ICS: Flag States Must Enforce Rules

Friday, October 14, 2011

A balance has to be struck between the commercial advantages of shipowners' selecting a particular flag state and the need to discourage the use of flags that do not meet their international obligations, warns the International Chamber of Shipping (ICS).

 

Speaking at the 14th Russian Register Seminar on Quality Shipping in St Petersburg, Simon Bennett, ICS Director of External Relations, said: "Shipping is one of the safest and most environmentally friendly modes of transport, yet several high profile casualties have prompted questions from politicians and the media about the performance of flag states. There is understandable concern about shipping companies' use of flags that may not comply fully with international regulations."


However, he stressed that distinctions between open registers and so-called national or traditional maritime flags are unhelpful. "The industry's Flag State Performance Table suggests that open registers such as the Bahamas, Liberia and the Marshal Islands enjoy the same very high standards of performance and responsibility as flags such as Denmark or the United Kingdom," he said.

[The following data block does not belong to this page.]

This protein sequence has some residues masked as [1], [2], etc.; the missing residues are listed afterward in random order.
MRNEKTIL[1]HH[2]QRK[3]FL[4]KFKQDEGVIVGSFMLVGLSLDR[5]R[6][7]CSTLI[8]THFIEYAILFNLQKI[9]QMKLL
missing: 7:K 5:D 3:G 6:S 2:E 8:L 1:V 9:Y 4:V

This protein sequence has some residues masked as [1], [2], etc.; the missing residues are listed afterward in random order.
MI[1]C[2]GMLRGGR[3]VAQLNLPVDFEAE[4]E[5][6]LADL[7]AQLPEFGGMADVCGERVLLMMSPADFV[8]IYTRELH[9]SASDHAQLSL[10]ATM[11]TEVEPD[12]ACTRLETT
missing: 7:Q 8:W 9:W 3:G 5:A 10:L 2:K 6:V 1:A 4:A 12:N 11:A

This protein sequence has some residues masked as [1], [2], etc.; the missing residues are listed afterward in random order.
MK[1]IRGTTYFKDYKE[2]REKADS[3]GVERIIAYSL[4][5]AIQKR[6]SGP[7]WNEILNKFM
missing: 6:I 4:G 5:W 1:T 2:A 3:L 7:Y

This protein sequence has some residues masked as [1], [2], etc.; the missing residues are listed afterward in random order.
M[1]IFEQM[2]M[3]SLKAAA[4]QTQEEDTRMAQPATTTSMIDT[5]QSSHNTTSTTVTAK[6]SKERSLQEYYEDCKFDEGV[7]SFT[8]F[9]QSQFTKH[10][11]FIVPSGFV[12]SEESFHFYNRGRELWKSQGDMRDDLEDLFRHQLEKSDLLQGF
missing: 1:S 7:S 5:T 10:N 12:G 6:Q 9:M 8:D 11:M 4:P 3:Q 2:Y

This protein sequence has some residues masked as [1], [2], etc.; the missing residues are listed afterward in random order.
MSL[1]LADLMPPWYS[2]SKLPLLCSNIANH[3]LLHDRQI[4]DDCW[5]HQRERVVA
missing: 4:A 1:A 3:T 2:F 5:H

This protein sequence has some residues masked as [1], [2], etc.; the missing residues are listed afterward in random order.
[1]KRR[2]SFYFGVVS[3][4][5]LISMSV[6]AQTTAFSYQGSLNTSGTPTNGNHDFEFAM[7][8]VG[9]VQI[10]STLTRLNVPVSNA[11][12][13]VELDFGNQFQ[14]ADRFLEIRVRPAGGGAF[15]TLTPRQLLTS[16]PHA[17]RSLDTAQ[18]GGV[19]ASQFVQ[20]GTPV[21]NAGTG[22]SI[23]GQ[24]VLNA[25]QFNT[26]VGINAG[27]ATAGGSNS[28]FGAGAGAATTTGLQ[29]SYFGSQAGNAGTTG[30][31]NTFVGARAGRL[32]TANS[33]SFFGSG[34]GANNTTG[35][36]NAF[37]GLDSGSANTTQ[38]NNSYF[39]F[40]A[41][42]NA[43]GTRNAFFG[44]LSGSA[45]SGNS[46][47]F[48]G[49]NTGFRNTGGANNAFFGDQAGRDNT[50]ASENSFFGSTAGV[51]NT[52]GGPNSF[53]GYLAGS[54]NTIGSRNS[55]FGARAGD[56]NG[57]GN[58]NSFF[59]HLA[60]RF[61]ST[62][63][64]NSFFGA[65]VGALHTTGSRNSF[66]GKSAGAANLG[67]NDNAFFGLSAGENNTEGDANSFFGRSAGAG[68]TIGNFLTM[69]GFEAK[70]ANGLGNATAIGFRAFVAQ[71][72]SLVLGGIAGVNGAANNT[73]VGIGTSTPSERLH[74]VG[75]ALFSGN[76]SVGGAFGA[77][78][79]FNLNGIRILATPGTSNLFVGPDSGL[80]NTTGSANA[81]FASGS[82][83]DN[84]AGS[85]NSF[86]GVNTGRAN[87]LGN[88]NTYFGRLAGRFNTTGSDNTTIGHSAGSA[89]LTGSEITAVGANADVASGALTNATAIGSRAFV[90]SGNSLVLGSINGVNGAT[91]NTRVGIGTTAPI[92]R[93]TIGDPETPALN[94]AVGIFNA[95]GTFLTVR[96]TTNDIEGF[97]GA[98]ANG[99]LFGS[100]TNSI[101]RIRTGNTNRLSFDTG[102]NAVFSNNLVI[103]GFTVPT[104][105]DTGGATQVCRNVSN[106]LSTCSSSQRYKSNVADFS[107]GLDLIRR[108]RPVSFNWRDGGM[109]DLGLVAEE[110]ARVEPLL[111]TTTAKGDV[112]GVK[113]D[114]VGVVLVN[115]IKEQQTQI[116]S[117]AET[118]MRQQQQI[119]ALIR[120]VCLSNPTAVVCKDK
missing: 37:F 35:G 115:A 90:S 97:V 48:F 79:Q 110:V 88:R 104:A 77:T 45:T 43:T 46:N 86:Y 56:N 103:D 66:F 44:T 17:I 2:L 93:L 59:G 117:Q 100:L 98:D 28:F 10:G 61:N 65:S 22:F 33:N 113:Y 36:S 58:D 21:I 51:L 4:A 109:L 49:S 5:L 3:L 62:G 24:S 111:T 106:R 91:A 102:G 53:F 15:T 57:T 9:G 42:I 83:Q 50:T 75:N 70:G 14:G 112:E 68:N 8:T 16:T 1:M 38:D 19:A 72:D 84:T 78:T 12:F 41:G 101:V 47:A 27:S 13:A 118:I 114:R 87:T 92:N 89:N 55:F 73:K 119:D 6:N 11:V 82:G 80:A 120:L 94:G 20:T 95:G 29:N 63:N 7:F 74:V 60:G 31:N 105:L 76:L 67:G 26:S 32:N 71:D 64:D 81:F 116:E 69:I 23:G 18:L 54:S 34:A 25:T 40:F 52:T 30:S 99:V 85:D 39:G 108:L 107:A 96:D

ICS has previously developed Shipping Industry Guidelines on Flag State Performance, to accompany its annual Flag State Performance Table. The Guidelines outline what a responsible shipowner should expect from a responsible flag state, including ratification and implementation of core maritime conventions. The Guidelines are intended to encourage shipowners to examine whether a flag state has sufficient substance before using it and to encourage ship owners and operators to put pressure on their flag administrations to effect any necessary improvements.

 

Mr Bennett told delegates in Russia: "The industry makes no apology for subjecting flag states to scrutiny, in the same way that ships and company procedures are rightly subjected to inspection by governments. Our over-riding interest in promoting high performing flag states is that they are less likely to tolerate sub-standard operators. This small minority of shipping companies enjoys an unfair commercial advantage over the vast majority of fully compliant operators and damages the overall reputation of the industry.

 

"While it is shipping companies that have primary responsibility for the safe operation of their ships and the welfare of their crews, it is the flag state that must enforce the rules," Mr Bennett said.

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